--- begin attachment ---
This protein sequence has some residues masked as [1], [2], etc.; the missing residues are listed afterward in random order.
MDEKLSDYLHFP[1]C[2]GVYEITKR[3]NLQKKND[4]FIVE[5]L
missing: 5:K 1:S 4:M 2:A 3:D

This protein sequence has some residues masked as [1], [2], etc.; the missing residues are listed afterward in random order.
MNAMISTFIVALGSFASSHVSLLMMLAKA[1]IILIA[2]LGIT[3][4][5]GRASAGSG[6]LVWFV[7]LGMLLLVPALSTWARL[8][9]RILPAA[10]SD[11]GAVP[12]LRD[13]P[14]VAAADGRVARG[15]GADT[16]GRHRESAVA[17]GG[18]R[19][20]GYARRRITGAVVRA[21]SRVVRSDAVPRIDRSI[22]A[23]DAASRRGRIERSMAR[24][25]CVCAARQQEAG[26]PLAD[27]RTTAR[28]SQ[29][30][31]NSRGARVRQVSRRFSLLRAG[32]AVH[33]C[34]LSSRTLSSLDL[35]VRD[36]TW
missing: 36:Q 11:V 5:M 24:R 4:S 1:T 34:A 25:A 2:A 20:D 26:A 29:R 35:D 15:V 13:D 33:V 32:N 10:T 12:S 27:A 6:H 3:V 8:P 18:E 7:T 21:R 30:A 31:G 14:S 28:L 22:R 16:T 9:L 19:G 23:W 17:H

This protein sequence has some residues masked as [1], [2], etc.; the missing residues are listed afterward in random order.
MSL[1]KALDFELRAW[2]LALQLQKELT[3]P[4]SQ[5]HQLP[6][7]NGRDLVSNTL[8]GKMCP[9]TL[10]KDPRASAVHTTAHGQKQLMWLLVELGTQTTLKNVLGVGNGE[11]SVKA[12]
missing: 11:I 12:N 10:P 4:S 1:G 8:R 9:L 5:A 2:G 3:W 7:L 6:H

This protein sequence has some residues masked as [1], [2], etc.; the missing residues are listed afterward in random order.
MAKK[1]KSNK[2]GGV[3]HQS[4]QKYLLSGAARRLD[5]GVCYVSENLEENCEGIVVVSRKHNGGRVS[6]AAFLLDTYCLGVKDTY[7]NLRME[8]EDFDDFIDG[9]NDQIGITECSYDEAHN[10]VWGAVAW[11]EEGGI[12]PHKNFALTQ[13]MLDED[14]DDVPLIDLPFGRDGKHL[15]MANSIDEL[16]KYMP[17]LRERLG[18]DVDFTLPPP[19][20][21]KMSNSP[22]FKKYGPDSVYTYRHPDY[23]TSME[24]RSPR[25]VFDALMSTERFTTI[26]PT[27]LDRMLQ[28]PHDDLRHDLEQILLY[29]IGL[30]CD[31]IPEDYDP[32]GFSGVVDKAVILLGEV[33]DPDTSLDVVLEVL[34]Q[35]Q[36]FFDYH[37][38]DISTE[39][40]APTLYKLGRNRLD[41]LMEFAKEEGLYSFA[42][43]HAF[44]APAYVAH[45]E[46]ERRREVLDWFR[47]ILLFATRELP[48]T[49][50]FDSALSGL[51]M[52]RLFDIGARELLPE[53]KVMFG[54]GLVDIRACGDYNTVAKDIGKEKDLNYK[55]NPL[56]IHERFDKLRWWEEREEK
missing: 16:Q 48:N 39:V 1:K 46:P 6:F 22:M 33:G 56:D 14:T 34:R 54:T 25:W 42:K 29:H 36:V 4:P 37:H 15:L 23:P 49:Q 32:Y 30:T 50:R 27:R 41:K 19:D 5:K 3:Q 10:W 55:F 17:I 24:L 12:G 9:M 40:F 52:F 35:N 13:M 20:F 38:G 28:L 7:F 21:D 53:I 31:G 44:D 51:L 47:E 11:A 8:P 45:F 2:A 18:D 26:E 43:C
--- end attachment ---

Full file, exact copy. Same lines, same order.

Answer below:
This protein sequence has some residues masked as [1], [2], etc.; the missing residues are listed afterward in random order.
MDEKLSDYLHFP[1]C[2]GVYEITKR[3]NLQKKND[4]FIVE[5]L
missing: 5:K 1:S 4:M 2:A 3:D

This protein sequence has some residues masked as [1], [2], etc.; the missing residues are listed afterward in random order.
MNAMISTFIVALGSFASSHVSLLMMLAKA[1]IILIA[2]LGIT[3][4][5]GRASAGSG[6]LVWFV[7]LGMLLLVPALSTWARL[8][9]RILPAA[10]SD[11]GAVP[12]LRD[13]P[14]VAAADGRVARG[15]GADT[16]GRHRESAVA[17]GG[18]R[19][20]GYARRRITGAVVRA[21]SRVVRSDAVPRIDRSI[22]A[23]DAASRRGRIERSMAR[24][25]CVCAARQQEAG[26]PLAD[27]RTTAR[28]SQ[29][30][31]NSRGARVRQVSRRFSLLRAG[32]AVH[33]C[34]LSSRTLSSLDL[35]VRD[36]TW
missing: 36:Q 11:V 5:M 24:R 4:S 1:T 34:A 25:A 2:A 20:D 26:A 29:R 35:D 15:V 13:D 33:V 32:N 10:T 12:S 27:A 6:H 3:V 8:P 18:E 7:T 21:R 30:A 31:G 14:S 28:L 22:R 16:T 9:L 19:G 23:W 17:H

This protein sequence has some residues masked as [1], [2], etc.; the missing residues are listed afterward in random order.
MSL[1]KALDFELRAW[2]LALQLQKELT[3]P[4]SQ[5]HQLP[6][7]NGRDLVSNTL[8]GKMCP[9]TL[10]KDPRASAVHTTAHGQKQLMWLLVELGTQTTLKNVLGVGNGE[11]SVKA[12]
missing: 11:I 12:N 10:P 4:S 1:G 8:R 9:L 5:A 2:G 3:W 7:L 6:H

This protein sequence has some residues masked as [1], [2], etc.; the missing residues are listed afterward in random order.
MAKK[1]KSNK[2]GGV[3]HQS[4]QKYLLSGAARRLD[5]GVCYVSENLEENCEGIVVVSRKHNGGRVS[6]AAFLLDTYCLGVKDTY[7]NLRME[8]EDFDDFIDG[9]NDQIGITECSYDEAHN[10]VWGAVAW[11]EEGGI[12]PHKNFALTQ[13]MLDED[14]DDVPLIDLPFGRDGKHL[15]MANSIDEL[16]KYMP[17]LRERLG[18]DVDFTLPPP[19][20][21]KMSNSP[22]FKKYGPDSVYTYRHPDY[23]TSME[24]RSPR[25]VFDALMSTERFTTI[26]PT[27]LDRMLQ[28]PHDDLRHDLEQILLY[29]IGL[30]CD[31]IPEDYDP[32]GFSGVVDKAVILLGEV[33]DPDTSLDVVLEVL[34]Q[35]Q[36]FFDYH[37][38]DISTE[39][40]APTLYKLGRNRLD[41]LMEFAKEEGLYSFA[42][43]HAF[44]APAYVAH[45]E[46]ERRREVLDWFR[47]ILLFATRELP[48]T[49][50]FDSALSGL[51]M[52]RLFDIGARELLPE[53]KVMFG[54]GLVDIRACGDYNTVAKDIGKEKDLNYK[55]NPL[56]IHERFDKLRWWEEREEK
missing: 16:Q 48:N 39:V 1:K 46:P 6:F 22:M 33:G 56:D 14:T 34:R 54:T 25:W 42:K 29:H 36:V 4:P 37:H 15:L 23:P 49:Q 32:Y 30:T 50:R 27:R 41:K 19:D 5:K 3:Q 10:W 55:F 17:I 24:L 12:G 9:M 40:F 52:F 35:N 13:M 20:F 38:G 28:L 7:F 21:D 53:I 31:G 44:D 51:L 47:E 11:A 8:P 45:F 2:A 18:D 26:E 43:C